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Opal

Fireworks. Jellyfish. Galaxies. Lightning. Opal’s shifting play of kaleidoscopic colors is unlike any other gem.

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Cabochon

Most opals are cut as cabochons; this one from Ethiopia weighs 20.86 ct.

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Unique Beauty

The play-of-color displays the entire spectrum over a light gray background.

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Pattern

Bright flashes of color skip across this stone’s surface.

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Hidden Beauty

Opal forms as irregular nodules or seams in volcanic or sedimentary rocks.

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Rare Phenomena

Play-of-color results when light interacts with orderly stacks of spheres.

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Treasure

This opal nodule displays the promise of intense play-of-color.

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Tools

Overview

About Opal

Because opal has the colors of other gems, the Romans thought it was the most precious and powerful of all. The Bedouins believed that opals contained lightning and fell from the sky during thunderstorms. When Australia’s mines began to produce opals commercially in the 1890s, it quickly became the world’s primary source for this October birthstone.

Opal Description Opal History and Lore

Birthstones & Anniversaries

Opal is an October birthstone.

0.2 Microns

Grids of silica spheres 0.2 microns in size create red play-of-color flashes.


20% Water

Opal contains up to 20% water trapped in its silica structure.
 


1829

The novel “Anne of Geierstein” gave opal a reputation of being unlucky.


Facts

  • Mineral: Hydrated Silica
  • Chemistry: SiO2•nH2O
  • Color: All colors
  • Refractive index: 1.37-1.47
  • Birefringence: None
  • Specific gravity: 2.15 (+0.08, -0.90)
  • Mohs Hardness: 5 to 6.5

Where It's Found

map

Treatments

There are a number of processes used to alter the color, apparent clarity, or improve the durability of gems.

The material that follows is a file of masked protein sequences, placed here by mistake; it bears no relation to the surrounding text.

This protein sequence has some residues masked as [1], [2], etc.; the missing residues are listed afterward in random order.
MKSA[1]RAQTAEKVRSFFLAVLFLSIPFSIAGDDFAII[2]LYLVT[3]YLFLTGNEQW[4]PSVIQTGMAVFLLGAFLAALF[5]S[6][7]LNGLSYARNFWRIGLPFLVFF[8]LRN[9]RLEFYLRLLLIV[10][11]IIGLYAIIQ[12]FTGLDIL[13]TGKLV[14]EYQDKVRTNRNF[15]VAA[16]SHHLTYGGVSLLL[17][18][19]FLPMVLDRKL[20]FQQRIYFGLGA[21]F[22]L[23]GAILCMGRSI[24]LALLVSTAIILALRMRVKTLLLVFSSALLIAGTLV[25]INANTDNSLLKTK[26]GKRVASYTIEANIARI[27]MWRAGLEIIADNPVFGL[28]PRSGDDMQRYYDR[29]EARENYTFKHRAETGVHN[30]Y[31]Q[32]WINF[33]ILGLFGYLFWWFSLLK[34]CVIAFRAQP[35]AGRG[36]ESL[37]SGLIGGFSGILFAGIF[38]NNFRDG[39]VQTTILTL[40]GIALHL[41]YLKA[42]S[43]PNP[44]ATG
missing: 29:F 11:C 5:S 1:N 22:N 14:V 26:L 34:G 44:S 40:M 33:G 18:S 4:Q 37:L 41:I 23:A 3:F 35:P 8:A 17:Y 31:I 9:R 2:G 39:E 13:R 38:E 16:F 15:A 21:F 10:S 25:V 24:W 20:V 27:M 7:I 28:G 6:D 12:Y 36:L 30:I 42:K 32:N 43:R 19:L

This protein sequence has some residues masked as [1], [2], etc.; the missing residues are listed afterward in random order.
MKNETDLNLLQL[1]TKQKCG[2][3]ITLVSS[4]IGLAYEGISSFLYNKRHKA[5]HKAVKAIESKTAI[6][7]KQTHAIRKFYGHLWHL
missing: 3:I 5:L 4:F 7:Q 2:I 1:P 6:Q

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Synthetics

Some gemstones have synthetic counterparts that have essentially the same chemical, physical, and optical properties, but are grown by man in a laboratory.

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Imitations

Any gem can be imitated—sometimes by manmade materials or by natural materials chosen by man to impersonate a particular gem.

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gem love

Why We Love This Gemstone

1
Formation

When opal formed, silica gel filled crevices in rock. As water evaporates, the silica is deposited in the form of tiny spheres.

2
Interaction with Light

Opal’s flashing play-of-color is caused by diffraction of light by silica spheres stacked like tiny Ping-Pong balls in a box.

3
Unique

Opal’s arrays of silica spheres form a fantastic variety of patterns and colors. No two opals are exactly alike.

Quality Factors

Play-of-color, intensity, and pattern are important value factors.

Color

quality factors

Opal’s spectacular play-of-color can display all the colors of the rainbow.

Clarity

quality factors

Experts expect different levels of clarity for different types of opals.

Cut

quality factors

Fine opals are often cut into irregular shapes that keep as much play-of-color as possible.

Carat Weight

quality factors

Opal has relatively low density so even larger sizes can be comfortable to wear.

Opal Quality Factors: The Comprehensive Guide

Research

Explore sources, gemological research, and the role of gems in history.

Play-of-Color Opal from Wegel Tena, Wollo Province, Ethiopia

Benjamin Rondeau, Emmanuel Fritsch, Francesco Mazzero, Jean-Pierre Gauthier, Bénédicte Cenki-Tok, Eyassu Bekele, and Eloïse Gaillou , Oct 3, 2010 Read Article

Update on Mexifire Synthetic Fire Opal

Rajneesh Bhandari and Gagan Choudhary Read Article

Dyed Purple Hydrophane Opal

Nathan Renfro and Shane F. McClure , Sep 19, 2011 Read Article

Queensland Boulder Opal

Richard W. Wise , Mar 1, 1993 Read Article